Several more objections, clarifications, and additional bits of evidence following the much-bruited -- and to me somewhat anticlimactic -- Betsy McCaughey-Jon Stewart smackdown two days ago. (Previous reactions here.)

On the origins of Betsy McCaughey's argumentative style:

A reader suggests they have one obvious source:

The reader explains:

Cleese's character is armed with all that one could ask for: keen wit, boundless vocabulary, perfect presence of mind, and all the facts on his side. And yet, even he can be played to a draw by a liar who maintains a sufficiently unshakable facade of conviction.

On the details of why "death panels" are so preposterous
A reader in Maine writes:

Another absurdity in the argument of Betsy McCaughey is her claim that there is something wrong with doctors having to follow a patient's wishes as expressed in a living will.  There are two major problems here: 1) People can always change their living will, just as they can change their will at any point.  The later living will supercedes the later one. So if a person makes a living will when healthy and sees things differently when ill, the sick person can express different wishes in the new living will.  2) Why shouldn't doctors have to respect people's wishes on end-of-life care? I have heard countless stories of living wills being ignored.  The provision on living wills is effectively an implementation provision, providing for accountability and for the wishes of the patient to be respected.

Further on the Living Will point:
Reader Zach writes:

I'm surprised you didn't mention this.  McCaughy's twisted logic is basically that after you draft a living will it will be enforced ruthlessly by doctors seeking to up their quality rating even if you personally object.  Backing her up is an anecdote about her apparently hearing a woman telling her to hurry up and help as a doctor suffocated her with a pillow or something.  Her point is that, by rewarding adherence, we're making doctors stick with the patient's initial stated intent.  However, if you're conscious you can amend, annul, or otherwise do whatever you want with your will, living or otherwise, at any time you want.  If you're conscious enough to tell someone not to pull the plug, you haven't triggered your living will yet.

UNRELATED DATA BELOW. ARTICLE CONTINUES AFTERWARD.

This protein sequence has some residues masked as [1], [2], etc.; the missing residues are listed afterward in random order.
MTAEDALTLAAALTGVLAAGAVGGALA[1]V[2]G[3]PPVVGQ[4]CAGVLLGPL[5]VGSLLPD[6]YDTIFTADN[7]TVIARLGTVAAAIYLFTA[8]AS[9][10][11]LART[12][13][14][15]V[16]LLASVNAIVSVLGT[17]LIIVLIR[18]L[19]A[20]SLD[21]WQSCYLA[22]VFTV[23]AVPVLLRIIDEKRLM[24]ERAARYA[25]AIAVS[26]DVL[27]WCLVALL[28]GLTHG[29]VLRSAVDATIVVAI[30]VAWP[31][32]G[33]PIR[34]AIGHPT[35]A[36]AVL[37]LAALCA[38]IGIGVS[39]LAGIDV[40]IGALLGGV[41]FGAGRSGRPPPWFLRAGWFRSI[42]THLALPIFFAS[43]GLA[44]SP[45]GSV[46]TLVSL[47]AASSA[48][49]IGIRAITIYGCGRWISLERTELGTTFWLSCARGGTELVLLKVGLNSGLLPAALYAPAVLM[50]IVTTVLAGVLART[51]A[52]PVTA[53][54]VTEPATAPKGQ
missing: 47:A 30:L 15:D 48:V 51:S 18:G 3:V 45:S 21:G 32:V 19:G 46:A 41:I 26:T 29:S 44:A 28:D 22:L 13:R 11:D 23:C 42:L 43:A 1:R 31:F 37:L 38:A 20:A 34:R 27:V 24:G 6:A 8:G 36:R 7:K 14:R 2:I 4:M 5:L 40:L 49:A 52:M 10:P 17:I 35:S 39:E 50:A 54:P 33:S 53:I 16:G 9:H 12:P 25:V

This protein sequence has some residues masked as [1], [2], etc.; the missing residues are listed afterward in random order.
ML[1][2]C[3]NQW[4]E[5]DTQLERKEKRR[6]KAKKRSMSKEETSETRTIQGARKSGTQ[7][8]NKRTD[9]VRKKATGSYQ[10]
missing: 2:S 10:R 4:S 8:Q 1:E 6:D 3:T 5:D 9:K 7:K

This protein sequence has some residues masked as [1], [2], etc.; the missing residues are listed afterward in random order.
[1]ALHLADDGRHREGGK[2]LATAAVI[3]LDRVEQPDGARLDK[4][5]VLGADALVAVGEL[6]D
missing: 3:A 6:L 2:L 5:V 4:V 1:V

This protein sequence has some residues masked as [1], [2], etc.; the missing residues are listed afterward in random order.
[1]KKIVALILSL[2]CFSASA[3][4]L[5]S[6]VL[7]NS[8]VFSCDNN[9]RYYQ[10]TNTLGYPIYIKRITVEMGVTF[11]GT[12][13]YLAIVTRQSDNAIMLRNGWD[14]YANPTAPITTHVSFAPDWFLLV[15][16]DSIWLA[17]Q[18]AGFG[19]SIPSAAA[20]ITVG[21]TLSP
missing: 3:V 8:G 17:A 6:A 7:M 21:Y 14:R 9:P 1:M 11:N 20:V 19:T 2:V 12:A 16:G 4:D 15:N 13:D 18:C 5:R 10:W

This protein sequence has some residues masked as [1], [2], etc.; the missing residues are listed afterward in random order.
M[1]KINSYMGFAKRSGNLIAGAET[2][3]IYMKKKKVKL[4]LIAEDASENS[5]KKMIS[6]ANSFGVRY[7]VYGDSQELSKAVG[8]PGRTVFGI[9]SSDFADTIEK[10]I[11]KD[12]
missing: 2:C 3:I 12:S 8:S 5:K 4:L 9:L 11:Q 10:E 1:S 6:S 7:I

Measuring "adherence" is simply measuring whether care providers do what you asked them to do.  If you change your mind, they have to do that.  In no way is it rewarding locking people into DNR orders and rewarding doctors for not allowing them to change their mind.  I was disappointed that Stewart didn't point this out; that's probably because McCaughy decided to change which pages of the bill she was concerned about since her previous logic was utter bullshit as well and she reckoned that Stewart had prepped for that.

I said more or less the same thing here -  McCaughy's starburst-generation strategy for winning televised arguments in lieu of employing facts is eerily reminiscent of someone else. [And I think he doesn't mean the parrot but instead another hazy-on-facts political figure who barely one year ago was winking at the crowd.]

And finally, On Charles Krauthammer's contribution to the discussion:

From your recent post:
 "Charles Krauthammer in the Washington Post today, contends that the very act of reimbursing doctors for a  discussion about living wills and end-of-life care will have a subtle bias in favor of an euthanasia-like outcome."

I don't really understand CK's "logic" on this.  In the fee-for-service world of Medicare, why would a physician show a bias in favor of a euthanasia-like outcome?  Dead patients = no services = no fees for the doc.  I'm not suggesting doctors are driven only by $$$.  But if you buy CK's presumption that doctors are going to start pushing end of life counseling because they are finally getting paid for it, wouldn't the profit-driven response be to urge your patients to pursue additional treatment to prolong their lives?  Does not compute.

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